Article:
The Aga Khan sent his brother Muhammad Bakir to Sirjan to acquire provisions, and himself retreated to Rumni, a village near Shahr-i Babak. After four days, a message arrived from Muhammad Bakir Khan that he had been encircled in the fortress of Zaydabad at Sirjan by a large Qajarid force under the command of the beglerbegi of Kirman, Fazal Ali Khan Qarabaghi. The Aga Khan set out at once and succeeded to relieve his brother.
In 1257/1841, the Aga Khan defeated the royal forces of 4000 at the command of Isfandiyar Khan, the brother of Fazal Ali Khan near Dashtab. In the interim, Fazal Ali Khan had collected a force of 24000 to compel the Aga Khan to flee from Bam to Rigan on the border of Baluchistan and followed the Aga Khan close upon his heels like a shadow, and blockaded the way to the Bunder Abbas. The Aga Khan found himself between the horns of a dilemma on that juncture and finally decided to move to southern Khorasan to Afghanistan. Starting at Rawar, he transversed the arid Dasht-i Lut to Qain. In June, 1841 Muhammad Shah sent Abdullah Khan, the commander of his artillery from Tehran with orders to burn and demolish the towns and villages that were suspected of assisting the Aga Khan. He also sent Khan Ali Khan, the governor of Lar against the campaign. In the meantime, Habibullah Khan, the governor of Yazd also came out to fight with the Aga Khan, with eight guns and a body of troops. Thus, the Aga Khan had been embosomed on all sides by his enemies. In a battle with Khan Ali Khan, he was repulsed, and had to fly to the mountains of Baluchistan. During the night, however, the Aga Khan returned the mountain with reinforcements and surprised the troops of Khan Ali Khan in ambushing upon them at full gallop and turned them back.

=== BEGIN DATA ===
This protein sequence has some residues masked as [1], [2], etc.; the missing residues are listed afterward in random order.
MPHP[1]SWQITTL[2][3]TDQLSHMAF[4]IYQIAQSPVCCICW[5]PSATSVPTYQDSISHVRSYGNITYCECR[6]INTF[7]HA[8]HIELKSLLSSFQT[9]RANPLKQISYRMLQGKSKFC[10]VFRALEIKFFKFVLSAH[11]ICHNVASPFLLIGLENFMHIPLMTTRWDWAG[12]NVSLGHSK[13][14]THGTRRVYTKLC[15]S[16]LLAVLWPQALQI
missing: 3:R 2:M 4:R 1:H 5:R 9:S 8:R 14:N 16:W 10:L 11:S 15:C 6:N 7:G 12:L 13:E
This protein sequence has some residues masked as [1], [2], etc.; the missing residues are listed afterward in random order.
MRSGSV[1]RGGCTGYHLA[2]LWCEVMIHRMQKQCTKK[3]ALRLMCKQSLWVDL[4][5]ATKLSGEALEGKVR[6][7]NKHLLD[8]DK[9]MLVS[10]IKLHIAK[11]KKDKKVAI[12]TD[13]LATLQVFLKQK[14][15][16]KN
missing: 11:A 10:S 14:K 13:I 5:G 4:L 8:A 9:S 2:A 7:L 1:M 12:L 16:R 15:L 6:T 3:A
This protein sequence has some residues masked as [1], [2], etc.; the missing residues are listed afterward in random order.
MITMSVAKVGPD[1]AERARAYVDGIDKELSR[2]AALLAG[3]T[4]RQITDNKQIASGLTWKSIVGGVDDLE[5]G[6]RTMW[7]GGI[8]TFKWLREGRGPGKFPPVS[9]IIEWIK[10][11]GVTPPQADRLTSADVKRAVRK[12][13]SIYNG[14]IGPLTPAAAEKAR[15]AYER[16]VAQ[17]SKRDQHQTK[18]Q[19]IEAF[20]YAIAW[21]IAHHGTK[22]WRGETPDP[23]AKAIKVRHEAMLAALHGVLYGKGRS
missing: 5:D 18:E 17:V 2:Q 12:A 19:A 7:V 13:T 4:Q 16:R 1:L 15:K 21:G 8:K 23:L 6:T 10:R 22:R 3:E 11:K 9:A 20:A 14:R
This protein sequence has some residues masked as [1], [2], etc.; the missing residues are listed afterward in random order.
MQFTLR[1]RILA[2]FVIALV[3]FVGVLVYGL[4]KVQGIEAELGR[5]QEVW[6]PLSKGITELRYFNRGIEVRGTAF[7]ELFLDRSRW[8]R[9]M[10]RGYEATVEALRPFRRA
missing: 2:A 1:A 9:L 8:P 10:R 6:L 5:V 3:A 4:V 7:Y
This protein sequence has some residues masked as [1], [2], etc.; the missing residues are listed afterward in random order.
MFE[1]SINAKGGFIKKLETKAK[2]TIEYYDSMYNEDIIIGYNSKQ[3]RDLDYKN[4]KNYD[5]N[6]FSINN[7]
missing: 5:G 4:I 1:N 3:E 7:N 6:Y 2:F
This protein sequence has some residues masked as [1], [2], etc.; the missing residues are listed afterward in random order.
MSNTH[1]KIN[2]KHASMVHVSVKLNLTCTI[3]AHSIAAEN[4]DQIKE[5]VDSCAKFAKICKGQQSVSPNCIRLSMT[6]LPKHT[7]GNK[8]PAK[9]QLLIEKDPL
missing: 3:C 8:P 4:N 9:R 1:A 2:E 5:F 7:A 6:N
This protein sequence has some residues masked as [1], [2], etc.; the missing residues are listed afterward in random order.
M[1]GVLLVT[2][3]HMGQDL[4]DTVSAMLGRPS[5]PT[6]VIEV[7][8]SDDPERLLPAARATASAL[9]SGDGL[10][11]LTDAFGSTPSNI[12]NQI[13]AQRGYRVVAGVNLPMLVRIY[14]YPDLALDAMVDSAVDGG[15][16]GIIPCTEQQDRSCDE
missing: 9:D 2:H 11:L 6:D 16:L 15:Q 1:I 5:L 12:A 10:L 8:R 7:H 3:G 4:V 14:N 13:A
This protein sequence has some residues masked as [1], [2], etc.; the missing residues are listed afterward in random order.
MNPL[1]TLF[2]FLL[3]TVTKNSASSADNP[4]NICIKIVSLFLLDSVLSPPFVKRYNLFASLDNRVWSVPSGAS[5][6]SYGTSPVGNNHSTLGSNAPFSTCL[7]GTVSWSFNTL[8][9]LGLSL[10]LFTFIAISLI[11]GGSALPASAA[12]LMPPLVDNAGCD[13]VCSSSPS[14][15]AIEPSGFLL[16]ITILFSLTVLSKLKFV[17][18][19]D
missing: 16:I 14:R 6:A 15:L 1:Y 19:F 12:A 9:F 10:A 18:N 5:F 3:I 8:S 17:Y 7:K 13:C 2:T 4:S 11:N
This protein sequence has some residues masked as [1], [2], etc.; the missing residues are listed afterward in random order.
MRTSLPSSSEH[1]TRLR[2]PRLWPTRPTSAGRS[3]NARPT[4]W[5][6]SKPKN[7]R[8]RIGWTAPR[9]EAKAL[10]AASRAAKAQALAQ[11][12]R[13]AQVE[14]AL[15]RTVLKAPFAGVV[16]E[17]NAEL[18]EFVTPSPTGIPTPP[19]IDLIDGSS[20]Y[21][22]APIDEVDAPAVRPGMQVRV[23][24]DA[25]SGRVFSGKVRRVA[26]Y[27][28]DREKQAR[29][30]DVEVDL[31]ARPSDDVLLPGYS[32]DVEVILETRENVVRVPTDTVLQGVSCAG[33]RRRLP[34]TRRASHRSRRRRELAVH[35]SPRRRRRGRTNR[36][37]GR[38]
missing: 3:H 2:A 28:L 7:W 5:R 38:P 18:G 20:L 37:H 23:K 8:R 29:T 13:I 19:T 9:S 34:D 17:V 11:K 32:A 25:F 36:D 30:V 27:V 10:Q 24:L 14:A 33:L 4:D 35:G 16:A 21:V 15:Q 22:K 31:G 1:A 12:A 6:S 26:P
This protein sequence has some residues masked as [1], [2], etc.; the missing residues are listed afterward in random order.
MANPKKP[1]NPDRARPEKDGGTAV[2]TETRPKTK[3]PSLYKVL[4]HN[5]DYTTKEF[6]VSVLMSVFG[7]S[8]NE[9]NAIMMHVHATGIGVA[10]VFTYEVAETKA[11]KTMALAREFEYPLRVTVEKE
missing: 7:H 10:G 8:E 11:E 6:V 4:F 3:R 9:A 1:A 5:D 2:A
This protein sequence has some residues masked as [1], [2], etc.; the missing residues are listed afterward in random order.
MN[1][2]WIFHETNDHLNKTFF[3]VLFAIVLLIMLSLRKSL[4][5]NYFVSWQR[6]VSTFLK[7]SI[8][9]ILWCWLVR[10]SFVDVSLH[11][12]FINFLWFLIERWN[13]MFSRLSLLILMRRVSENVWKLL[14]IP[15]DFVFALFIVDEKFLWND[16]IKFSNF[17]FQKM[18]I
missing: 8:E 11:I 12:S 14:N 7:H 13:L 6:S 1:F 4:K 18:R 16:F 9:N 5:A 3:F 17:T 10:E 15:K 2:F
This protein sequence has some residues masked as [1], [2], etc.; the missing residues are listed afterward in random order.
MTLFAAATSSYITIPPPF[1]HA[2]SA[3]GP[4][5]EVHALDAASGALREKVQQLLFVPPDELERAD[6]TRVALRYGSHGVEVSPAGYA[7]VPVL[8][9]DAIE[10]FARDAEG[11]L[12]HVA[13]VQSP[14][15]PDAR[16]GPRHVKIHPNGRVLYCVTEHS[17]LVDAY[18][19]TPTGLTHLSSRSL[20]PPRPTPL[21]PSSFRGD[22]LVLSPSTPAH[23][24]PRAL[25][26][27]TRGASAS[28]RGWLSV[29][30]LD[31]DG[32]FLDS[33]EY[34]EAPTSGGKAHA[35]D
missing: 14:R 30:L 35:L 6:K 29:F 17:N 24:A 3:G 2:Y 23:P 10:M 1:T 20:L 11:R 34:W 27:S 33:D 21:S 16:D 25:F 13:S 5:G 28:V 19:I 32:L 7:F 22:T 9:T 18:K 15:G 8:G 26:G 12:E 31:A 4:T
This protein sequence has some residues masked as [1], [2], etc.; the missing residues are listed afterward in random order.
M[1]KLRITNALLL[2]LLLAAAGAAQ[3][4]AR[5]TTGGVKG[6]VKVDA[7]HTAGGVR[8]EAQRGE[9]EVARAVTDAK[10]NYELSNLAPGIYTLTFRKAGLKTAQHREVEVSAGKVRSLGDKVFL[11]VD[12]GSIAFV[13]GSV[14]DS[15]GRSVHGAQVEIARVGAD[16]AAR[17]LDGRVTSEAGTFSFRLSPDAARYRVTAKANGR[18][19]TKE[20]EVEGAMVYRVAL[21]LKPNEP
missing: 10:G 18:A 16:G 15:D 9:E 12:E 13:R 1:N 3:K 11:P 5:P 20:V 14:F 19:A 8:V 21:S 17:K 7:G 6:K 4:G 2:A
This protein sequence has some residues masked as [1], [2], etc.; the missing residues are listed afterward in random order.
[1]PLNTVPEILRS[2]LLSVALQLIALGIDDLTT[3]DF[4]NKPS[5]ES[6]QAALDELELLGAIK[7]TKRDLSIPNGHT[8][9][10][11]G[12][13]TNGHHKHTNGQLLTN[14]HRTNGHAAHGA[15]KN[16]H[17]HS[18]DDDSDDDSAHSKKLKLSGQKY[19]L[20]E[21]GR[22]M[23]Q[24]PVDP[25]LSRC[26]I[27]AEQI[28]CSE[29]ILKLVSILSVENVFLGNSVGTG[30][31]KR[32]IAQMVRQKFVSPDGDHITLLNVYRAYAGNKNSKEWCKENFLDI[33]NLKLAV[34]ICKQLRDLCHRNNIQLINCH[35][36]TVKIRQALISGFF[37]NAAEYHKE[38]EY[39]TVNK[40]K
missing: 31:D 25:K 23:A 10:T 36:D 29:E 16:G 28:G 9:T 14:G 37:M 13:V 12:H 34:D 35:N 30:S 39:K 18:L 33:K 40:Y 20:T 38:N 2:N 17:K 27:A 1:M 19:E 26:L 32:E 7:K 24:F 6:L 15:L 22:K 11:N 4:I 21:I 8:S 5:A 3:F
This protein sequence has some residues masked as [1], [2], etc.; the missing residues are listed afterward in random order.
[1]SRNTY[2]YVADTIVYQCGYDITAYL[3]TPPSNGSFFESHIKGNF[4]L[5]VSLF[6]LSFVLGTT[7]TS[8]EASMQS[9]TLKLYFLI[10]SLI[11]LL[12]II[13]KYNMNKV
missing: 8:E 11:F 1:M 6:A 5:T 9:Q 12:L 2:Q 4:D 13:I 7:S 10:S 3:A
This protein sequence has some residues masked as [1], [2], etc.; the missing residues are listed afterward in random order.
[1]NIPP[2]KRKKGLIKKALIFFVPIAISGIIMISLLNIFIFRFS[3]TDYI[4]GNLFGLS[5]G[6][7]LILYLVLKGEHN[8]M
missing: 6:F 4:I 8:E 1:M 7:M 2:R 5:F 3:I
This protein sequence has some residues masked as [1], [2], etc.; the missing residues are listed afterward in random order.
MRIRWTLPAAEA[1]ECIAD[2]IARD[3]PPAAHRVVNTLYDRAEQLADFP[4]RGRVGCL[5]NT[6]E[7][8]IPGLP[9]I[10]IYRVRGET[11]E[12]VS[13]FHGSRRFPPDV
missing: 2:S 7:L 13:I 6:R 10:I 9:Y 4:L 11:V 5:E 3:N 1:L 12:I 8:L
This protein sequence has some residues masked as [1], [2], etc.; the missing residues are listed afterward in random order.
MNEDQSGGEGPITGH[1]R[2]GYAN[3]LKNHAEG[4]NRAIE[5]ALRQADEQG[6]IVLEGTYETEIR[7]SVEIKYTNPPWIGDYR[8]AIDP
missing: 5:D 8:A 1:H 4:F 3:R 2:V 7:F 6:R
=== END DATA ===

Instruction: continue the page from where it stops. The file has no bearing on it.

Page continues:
Accompanied by his brothers and many soldiers and servants, the Aga Khan proceeded eastward, and after having adventured on a long perilous journey through central Iran, he crossed the borders, and arrived at Lash in Afghanistan in 1257/1841, marking an end of the longer Iranian period of Ismaili Imamate. In sum, after facing heavy odds and finding himself out-numbered, the Aga Khan I forced his way through the king's army and reached Afghanistan. Naoroji M. Dumasia writes in "The Aga Khan and his Ancestors" (Bombay, 1939, pp. 27-28) that, "His exile from Persia was a loss to that country, but Persia's loss was the gain of the British Empire, and his comradeship in arms with the British army cemented the ties of friendship.....The part which the Aga Khan played as an ally of the British in that disastrous war was in every way worthy of the heroic deeds of the great martyrs of Islam whose blood flowed in his veins."